The average interest rate for long-term loans issued to companies in October was 2.1%. The average interest rate on long-term loans to companies can fluctuate depending on the different projects that have been granted loans in each month, but the average for the year has remained close to the average for last year.

The share of loans overdue in the loan portfolio remained small. The value of loans overdue by more than 60 days at the end of October was 181 million euros. The share of long-term overdue loans was reduced a little by growth in the portfolio to stand at 1.2%.

The total deposits of companies and households continued to grow strongly in October. Total deposits increased by 163 million euros during the month to 11.4 billion euros. The volume of corporate deposits grew slightly faster, increasing by 9.5% over the year, while household deposits increased by 7.5%.

Source: Bank of Estonia

Author: Mari Tamm, economist at Bank of Estonia

Companies spent 6 pct more on research and development in 2015

According to Statistics Estonia, in 2015 the expenditure on research and development (R&D) in Estonia amounted to 302.8 million euros, which was 6% more than in 2014.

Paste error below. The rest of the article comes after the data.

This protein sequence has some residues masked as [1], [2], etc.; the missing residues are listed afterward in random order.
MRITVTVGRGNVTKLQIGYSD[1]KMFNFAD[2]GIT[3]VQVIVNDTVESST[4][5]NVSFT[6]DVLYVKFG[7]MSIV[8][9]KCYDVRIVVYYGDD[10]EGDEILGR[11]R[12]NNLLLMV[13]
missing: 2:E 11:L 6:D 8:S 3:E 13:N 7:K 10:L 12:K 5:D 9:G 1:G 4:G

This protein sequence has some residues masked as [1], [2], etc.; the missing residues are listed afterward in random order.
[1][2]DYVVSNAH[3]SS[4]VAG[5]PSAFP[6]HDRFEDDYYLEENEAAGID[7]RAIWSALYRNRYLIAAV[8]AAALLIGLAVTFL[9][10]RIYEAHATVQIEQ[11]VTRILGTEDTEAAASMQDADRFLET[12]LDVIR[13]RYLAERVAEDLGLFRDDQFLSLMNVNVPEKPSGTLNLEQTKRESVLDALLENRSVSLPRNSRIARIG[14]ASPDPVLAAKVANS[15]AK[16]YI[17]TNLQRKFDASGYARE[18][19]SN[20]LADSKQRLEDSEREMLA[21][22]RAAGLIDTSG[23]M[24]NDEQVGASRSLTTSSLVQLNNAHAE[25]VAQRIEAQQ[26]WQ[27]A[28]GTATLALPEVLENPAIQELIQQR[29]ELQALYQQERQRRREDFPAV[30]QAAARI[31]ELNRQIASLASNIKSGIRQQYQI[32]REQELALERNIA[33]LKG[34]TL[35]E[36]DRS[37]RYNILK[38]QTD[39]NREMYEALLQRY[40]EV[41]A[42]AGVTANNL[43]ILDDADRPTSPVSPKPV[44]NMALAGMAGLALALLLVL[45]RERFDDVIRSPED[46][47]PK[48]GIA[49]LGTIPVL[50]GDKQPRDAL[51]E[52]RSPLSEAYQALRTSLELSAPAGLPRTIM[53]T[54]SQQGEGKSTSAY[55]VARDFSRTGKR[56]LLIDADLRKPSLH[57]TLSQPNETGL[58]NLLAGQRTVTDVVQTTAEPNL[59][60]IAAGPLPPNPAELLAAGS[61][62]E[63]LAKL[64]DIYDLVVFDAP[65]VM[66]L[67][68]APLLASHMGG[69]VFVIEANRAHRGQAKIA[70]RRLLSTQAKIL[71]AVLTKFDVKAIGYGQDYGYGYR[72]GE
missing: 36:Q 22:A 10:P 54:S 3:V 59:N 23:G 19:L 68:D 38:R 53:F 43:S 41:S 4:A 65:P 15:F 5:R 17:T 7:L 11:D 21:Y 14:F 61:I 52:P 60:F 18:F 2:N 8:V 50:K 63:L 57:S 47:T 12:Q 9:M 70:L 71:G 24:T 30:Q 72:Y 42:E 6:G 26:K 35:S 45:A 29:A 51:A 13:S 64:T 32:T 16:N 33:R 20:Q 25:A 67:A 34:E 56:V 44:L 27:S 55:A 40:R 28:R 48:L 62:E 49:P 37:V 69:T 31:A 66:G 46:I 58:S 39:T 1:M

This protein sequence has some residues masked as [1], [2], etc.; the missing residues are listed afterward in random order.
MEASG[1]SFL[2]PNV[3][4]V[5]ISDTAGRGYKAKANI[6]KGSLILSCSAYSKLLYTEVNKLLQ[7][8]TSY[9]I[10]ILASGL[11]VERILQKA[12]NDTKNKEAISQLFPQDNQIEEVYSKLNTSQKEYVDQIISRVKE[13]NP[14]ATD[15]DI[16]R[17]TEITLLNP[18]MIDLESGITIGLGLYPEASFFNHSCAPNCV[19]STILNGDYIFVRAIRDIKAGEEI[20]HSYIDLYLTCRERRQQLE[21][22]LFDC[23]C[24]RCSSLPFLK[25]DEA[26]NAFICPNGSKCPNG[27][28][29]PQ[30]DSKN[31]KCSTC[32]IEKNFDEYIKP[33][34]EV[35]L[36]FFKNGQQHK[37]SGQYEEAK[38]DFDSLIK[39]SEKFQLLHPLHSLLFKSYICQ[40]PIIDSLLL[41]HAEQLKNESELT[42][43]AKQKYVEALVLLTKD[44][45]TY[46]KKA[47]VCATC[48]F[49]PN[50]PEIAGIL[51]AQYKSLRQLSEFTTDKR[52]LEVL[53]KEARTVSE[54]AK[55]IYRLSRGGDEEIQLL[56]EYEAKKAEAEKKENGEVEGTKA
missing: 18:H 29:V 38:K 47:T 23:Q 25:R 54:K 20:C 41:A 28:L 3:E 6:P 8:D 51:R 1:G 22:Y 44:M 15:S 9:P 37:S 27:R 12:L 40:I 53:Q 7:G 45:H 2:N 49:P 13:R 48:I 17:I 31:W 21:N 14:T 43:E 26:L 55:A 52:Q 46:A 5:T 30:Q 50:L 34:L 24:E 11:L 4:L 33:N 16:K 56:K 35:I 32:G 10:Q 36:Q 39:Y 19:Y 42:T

Expenditure on research and development in the period 2011–2015 experienced an escalation and decline trend. Changes were caused by one-time, large-scale investments in 2010–2012, followed by a decline in the next two years due to the absence of major new investments. It is characteristic of the economy of a small country that one-time investments, especially if these are not followed by equivalent investments in subsequent years, can significantly impact statistical indicators.

Diagram: R&D expenditure, 2005–2015

46% of R&D expenditure came from the 2015 State Budget. The government funds a substantial share of R&D spending, and this remained stable in 2013–2015. The share of R&D financing in the total general government expenditure was 1.7%. It is important to note that the funding allocated to R&D by the government also includes the European Union’s subsidies, which are included in the State Budget and are counted as government allocations.

The ratio of R&D expenditure to gross domestic product (GDP) was 1.5%, remaining on last year’s level. According to Eurostat’s preliminary data, with its R&D intensity indicator Estonia retained its intermediate position among the EU Member States.